Monday, April 28, 2008

Lens of "constrained choice" can foster new policy options

A new book by RAND sociologist Chloe Bird and Harvard sociologist Patricia Rieker presents a fresh way of viewing individual choices about health that could provide a useful way of examining a range of social policy issues. In their book Gender and Health: The Effects of Constrained Choices and Social Policies, a model of “constrained choice” reveals how family, work, community and government shape individuals’ opportunities, thus constraining their choices.

The constrained choice model shows how policy decisions can have unintended effects on individual behavior. Thus, traits like health are not only an individual responsibility, but one that is also shared by decision-makers at each level of social policy, community actions, work and family. The researchers’ examples show that constrained choice related to health can result from:
  • National-level social policies that focus on the needs of women and children over those of men

  • Community decisions about neighborhoods that limit opportunities for walking and exercise

  • Workplace actions that limit employees’ autonomy over their work and schedule

  • Health research that overlooks the consequences of the growing complexity of balancing work and family.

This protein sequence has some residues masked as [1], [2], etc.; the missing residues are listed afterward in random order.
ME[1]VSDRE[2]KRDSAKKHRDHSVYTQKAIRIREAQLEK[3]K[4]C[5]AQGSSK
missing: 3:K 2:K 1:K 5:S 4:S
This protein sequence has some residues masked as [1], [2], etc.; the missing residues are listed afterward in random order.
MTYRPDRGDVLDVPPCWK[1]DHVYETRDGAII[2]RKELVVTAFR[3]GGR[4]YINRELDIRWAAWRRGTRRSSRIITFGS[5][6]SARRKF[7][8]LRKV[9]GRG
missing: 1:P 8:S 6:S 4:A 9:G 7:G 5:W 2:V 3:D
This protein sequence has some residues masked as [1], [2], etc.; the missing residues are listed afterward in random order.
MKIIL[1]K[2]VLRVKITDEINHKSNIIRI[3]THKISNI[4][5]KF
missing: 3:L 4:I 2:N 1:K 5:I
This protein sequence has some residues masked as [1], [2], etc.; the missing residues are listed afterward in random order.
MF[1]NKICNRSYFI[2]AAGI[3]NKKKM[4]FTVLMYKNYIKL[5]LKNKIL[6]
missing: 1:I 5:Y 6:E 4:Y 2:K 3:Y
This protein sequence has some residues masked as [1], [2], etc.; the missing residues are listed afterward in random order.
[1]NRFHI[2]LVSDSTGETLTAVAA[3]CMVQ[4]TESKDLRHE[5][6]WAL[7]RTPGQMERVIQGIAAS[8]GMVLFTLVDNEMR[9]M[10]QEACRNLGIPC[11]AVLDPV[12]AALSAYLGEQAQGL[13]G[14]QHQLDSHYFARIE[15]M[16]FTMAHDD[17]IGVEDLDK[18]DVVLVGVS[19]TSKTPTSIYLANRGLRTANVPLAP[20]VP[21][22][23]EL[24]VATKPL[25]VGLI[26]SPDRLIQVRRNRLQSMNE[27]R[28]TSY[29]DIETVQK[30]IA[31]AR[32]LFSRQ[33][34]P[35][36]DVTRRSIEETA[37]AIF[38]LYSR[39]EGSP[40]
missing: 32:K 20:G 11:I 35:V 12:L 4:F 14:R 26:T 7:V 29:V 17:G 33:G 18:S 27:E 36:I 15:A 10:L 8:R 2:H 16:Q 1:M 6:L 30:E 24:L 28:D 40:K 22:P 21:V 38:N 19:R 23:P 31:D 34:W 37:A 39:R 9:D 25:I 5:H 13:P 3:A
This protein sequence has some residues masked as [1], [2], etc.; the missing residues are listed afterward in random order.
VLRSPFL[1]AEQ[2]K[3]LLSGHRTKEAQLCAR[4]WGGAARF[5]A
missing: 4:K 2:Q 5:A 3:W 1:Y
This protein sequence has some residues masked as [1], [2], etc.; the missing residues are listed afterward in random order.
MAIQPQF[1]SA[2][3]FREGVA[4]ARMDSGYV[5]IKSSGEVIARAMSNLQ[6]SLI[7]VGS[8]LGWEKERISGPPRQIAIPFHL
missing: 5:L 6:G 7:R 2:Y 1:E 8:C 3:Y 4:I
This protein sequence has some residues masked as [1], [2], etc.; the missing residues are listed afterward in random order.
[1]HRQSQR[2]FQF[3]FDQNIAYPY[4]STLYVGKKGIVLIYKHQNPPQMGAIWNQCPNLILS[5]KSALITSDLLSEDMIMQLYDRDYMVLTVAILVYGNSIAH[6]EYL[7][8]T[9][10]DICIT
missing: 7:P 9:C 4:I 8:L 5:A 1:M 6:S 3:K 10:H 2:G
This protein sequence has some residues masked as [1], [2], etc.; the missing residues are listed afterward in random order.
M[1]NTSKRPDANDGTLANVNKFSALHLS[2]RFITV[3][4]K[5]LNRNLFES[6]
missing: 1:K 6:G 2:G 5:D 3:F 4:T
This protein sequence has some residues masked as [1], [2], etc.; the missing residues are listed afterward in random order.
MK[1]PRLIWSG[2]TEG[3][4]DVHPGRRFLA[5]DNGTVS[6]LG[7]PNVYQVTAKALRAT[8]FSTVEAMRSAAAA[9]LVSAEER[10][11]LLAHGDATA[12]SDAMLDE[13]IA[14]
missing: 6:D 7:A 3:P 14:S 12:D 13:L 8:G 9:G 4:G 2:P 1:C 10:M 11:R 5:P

With their focus on gender and health, Bird and Rieker use the constrained choice model to answer the question, “Why are some women and men able to create and maintain healthy lifestyles, while others are not?” This model, however, could be applied to other policy areas in which it is helpful to view outcomes as resulting from a web of complex inputs rather than solely individual decision-making.

For instance, the answer to a policy-related question like, “Why don’t all people stay in school so they will earn more money in the long-run?” is not, simply, that some people are irrational decision-makers. Rather, such an answer might be seen more clearly through a lens that analyzes the constraints on the choices of the decision-maker that are created by social/government policy, community and family factors.

A constrained choice lens changes the way one searches for policy solutions. While the goal of policy reform would be the same (a healthy society, for example, or increased high school graduation rates), the route to creating policy interventions would have to include questioning whether other policies create unintended negative consequences or disincentives. Additionally, interventions would seek to increase opportunities for people to pursue the positive action in question, thus loosening the constraints on their choices and decision-making.

Individual responsibility’s importance cannot be underestimated, but models that reflect the complex forces that impact decision-making could yield new strategies for addressing social policy problems.

1 comment:

Chloe Bird said...

Thank you for your apt summary of our new book. Chloe